Contemporary designs

By , Staff correspondent of The Christian Science Monitor

For those who want to live with contemporary furnishings, but not with high-tech or hard-edged, straight-lined pieces, it is encouraging to note that soft, curvilinear modern is now in full flower and has penetrated every level of the market.

There is a fresh look in upholstered furniture that is termed ''romantic softness.'' Rounded silhouettes are everywhere, part of a gentle resurgence of modern, a style category now gaining in popularity not only on both coasts but in Peoria as well.

For several decades, all modern styles have been overshadowed by 18th-century , country, and Oriental styles, and these continue to lead sales. Yet soft modern is finding a niche for itself. It bears little resemblance to the Scandinavian Modern or Italian Modern of the 1960s, or to the pure Bauhaus modern of the 1950s. Instead these pieces take inspiration from the period 1910 to 1940, and they adapt some of the spirit of the art nouveau, art deco, and art moderne.

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Milo Baughman, a designer for the Thayer-Coggin Company of High Point, N.C., has been in the vanguard in this reworking of earlier styles. He believes contemporary design is well into an exciting new era of expression that is increasingly free of old modernist restraints.

The soft modern or his own ''moderne'' look is growing in popularity, he says , because it ''offers a respite from too much technology and the assumption once held that modern interiors should perhaps begin to resemble spaceships. In our private lives, our personal choices are usually based on emotional and nostalgic associations and not on intellectualism, so the new, softer modern is an aesthetic revolt against the rigid formulas of Bauhaus modern,'' the designer says.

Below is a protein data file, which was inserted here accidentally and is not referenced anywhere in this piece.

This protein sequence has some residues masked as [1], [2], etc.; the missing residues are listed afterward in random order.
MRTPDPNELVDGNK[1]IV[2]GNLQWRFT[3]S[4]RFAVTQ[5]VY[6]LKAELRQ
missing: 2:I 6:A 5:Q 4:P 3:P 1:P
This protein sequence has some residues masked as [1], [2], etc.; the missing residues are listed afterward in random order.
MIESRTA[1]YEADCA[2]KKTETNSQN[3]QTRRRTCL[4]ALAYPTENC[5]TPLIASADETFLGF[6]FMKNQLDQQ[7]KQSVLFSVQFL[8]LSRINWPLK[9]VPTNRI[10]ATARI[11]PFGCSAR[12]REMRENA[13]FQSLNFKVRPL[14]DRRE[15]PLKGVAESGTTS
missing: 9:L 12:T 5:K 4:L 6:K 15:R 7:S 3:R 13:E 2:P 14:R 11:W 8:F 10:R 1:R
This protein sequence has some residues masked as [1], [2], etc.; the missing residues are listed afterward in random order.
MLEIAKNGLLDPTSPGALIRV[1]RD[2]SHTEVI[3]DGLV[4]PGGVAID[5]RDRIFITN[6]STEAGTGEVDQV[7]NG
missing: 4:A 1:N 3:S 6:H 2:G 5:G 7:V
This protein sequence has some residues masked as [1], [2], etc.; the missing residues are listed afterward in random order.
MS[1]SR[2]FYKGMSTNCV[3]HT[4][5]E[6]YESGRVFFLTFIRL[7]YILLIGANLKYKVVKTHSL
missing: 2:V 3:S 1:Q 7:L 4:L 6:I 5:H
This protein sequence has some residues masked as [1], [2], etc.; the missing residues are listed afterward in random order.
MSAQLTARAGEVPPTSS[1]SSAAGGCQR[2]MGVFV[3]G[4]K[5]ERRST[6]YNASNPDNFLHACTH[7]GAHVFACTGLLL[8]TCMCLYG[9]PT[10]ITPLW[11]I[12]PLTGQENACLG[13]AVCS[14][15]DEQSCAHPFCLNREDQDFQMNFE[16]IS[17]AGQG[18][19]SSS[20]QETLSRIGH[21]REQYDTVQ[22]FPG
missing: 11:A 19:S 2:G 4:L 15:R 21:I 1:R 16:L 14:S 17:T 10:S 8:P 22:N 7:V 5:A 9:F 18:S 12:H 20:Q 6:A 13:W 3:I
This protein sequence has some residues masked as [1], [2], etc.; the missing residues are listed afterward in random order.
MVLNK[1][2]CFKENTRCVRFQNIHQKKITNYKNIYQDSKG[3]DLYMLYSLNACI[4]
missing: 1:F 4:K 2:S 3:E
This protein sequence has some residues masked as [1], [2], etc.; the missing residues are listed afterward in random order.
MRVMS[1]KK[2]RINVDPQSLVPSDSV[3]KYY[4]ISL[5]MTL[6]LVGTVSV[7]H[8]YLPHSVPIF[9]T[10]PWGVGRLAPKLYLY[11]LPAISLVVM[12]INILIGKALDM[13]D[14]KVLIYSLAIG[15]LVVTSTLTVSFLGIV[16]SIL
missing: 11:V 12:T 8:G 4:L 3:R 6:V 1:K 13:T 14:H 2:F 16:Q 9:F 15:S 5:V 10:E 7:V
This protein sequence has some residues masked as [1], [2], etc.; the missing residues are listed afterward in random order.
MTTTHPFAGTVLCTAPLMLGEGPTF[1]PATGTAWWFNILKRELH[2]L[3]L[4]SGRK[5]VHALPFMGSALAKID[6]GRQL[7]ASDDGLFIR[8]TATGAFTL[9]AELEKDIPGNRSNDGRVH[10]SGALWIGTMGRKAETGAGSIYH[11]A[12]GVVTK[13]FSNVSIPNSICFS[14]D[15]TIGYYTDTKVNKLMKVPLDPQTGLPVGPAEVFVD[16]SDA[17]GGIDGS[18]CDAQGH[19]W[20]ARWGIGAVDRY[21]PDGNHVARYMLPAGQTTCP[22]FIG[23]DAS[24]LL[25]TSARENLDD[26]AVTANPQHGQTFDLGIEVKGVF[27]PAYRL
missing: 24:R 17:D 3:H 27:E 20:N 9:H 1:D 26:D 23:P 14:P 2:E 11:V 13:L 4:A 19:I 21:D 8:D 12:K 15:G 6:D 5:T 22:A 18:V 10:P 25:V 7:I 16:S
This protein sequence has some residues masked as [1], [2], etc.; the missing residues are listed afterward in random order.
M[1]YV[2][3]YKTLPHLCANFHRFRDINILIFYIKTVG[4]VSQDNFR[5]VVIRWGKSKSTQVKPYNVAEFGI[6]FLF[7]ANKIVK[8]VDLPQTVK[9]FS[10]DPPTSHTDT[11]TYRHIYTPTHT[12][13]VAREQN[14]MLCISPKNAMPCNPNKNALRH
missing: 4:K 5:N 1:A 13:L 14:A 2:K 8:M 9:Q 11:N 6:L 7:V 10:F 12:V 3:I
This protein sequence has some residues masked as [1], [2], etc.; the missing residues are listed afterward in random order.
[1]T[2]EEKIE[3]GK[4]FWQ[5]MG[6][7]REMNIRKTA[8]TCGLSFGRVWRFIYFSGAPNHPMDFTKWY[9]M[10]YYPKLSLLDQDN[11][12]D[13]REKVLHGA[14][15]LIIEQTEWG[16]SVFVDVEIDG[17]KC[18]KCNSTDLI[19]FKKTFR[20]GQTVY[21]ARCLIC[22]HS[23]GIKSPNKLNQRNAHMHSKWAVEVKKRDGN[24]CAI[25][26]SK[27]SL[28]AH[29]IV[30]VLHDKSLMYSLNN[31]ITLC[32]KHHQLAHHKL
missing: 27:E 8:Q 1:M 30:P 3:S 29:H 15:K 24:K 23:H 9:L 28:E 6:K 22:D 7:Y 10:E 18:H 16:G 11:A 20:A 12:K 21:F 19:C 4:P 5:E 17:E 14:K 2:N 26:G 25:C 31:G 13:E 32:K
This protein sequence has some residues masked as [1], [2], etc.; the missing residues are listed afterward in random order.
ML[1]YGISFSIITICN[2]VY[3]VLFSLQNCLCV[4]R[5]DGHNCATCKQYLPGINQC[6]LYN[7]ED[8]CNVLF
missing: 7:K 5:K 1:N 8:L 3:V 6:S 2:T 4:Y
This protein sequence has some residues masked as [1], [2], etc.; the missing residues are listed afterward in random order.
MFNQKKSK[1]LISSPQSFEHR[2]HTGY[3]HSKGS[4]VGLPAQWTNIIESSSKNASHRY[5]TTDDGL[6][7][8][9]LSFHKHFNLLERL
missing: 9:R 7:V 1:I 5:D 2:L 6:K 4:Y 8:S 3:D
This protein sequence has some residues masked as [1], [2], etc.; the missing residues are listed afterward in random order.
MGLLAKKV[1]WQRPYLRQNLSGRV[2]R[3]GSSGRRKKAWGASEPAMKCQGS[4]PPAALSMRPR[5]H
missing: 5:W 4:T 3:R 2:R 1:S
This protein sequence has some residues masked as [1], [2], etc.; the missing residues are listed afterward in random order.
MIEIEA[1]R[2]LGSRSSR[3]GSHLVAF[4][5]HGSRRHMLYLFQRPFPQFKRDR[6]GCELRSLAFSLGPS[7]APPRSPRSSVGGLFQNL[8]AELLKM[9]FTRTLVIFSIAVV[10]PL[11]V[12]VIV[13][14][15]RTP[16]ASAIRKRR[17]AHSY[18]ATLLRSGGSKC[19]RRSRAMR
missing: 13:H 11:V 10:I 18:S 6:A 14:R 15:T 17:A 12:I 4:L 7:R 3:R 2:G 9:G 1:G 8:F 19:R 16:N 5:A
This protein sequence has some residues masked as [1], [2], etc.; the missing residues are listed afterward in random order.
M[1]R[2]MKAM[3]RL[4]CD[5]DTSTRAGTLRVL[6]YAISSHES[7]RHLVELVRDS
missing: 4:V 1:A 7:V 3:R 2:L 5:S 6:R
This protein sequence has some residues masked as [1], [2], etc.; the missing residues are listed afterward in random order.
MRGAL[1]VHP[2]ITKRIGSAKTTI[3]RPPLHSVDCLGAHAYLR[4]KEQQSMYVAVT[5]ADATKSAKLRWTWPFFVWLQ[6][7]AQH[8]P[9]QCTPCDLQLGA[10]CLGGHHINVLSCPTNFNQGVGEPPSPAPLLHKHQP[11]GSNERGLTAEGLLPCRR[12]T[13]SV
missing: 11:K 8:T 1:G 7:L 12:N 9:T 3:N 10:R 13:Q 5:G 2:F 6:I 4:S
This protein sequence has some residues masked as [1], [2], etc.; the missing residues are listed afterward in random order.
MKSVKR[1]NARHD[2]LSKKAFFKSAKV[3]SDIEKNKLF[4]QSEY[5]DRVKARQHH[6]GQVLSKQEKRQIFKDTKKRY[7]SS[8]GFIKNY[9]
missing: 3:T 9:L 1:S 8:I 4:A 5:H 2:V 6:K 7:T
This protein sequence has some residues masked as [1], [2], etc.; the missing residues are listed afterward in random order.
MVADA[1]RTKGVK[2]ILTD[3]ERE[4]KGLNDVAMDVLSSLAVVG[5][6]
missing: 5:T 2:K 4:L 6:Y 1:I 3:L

In his Normandie, Moderne, New Classicism, and Post-Modernism collections, Mr. Baughman amply demonstrates his conviction that ''the purist, rectilinear, sharp-edged look has been with us too long. The rounder, softer curvilinear forms now provide the elegant, yet human, quality that brings calm and comfort to our interiors.''

John Mascheroni, designer for the Swaim Company, agrees that the new soft modern is a reaction to the Bauhaus modern that is also happening in architecture and in clothing and other fields. ''People now see nothing wrong in embellishment, curve, and ornament. I have always loved the look of the 1930s, and now I feel free to express it. I think people feel more comfortable with these softer silhouettes and that they open a whole new market for modern furnishings.''

Alex Bernhardt, president of Bernhardt Industries, in Lenoir, N.C., says, ''Good modern is selling.'' His Flair Division upholstery is yet another expression of the soft modern look, now being made by at least a dozen leading companies. Others include the Lane Company, American of Martinsville, Alessandro's collection for Baker, Selig, and Charlton.

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